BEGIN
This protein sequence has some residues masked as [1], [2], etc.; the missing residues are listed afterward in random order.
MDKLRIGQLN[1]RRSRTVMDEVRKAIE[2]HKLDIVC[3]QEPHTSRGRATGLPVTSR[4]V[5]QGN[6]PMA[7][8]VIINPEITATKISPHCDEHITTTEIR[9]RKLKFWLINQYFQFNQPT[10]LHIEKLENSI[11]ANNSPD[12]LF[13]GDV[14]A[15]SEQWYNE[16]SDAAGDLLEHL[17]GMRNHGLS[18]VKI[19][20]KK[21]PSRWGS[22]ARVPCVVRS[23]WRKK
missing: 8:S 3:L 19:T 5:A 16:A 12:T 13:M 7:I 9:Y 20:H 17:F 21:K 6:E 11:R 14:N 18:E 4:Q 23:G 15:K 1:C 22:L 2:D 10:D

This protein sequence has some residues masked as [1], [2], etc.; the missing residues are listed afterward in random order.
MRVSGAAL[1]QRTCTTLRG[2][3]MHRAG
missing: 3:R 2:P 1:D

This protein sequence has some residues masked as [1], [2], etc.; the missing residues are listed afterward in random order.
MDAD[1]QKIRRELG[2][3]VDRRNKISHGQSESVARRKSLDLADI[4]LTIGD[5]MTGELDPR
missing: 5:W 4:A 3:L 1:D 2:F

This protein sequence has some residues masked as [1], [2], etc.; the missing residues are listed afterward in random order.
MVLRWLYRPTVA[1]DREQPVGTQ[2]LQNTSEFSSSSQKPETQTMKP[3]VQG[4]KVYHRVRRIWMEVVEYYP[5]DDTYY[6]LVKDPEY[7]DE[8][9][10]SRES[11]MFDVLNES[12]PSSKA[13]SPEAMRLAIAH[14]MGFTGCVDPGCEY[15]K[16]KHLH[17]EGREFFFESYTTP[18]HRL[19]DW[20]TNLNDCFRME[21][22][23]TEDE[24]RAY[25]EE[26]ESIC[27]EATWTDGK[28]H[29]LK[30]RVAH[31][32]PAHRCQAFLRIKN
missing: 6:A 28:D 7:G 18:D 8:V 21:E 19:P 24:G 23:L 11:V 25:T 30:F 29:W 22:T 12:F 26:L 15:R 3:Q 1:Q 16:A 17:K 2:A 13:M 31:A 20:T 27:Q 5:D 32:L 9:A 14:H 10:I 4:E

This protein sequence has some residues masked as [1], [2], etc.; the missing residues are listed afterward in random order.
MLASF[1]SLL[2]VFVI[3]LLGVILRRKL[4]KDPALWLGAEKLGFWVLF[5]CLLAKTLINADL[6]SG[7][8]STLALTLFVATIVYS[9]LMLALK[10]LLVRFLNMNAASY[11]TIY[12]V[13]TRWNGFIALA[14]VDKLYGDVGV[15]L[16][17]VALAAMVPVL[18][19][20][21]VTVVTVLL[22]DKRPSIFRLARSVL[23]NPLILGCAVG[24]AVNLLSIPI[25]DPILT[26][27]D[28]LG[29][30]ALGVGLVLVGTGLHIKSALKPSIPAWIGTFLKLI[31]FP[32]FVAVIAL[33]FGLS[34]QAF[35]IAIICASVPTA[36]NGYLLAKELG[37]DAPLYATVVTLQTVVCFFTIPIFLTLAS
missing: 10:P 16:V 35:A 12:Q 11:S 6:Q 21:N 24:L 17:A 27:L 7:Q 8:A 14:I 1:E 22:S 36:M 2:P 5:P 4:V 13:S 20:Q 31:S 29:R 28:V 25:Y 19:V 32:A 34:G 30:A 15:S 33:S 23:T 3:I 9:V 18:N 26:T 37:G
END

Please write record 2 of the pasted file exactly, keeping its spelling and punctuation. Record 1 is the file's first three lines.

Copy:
This protein sequence has some residues masked as [1], [2], etc.; the missing residues are listed afterward in random order.
MRVSGAAL[1]QRTCTTLRG[2][3]MHRAG
missing: 3:R 2:P 1:D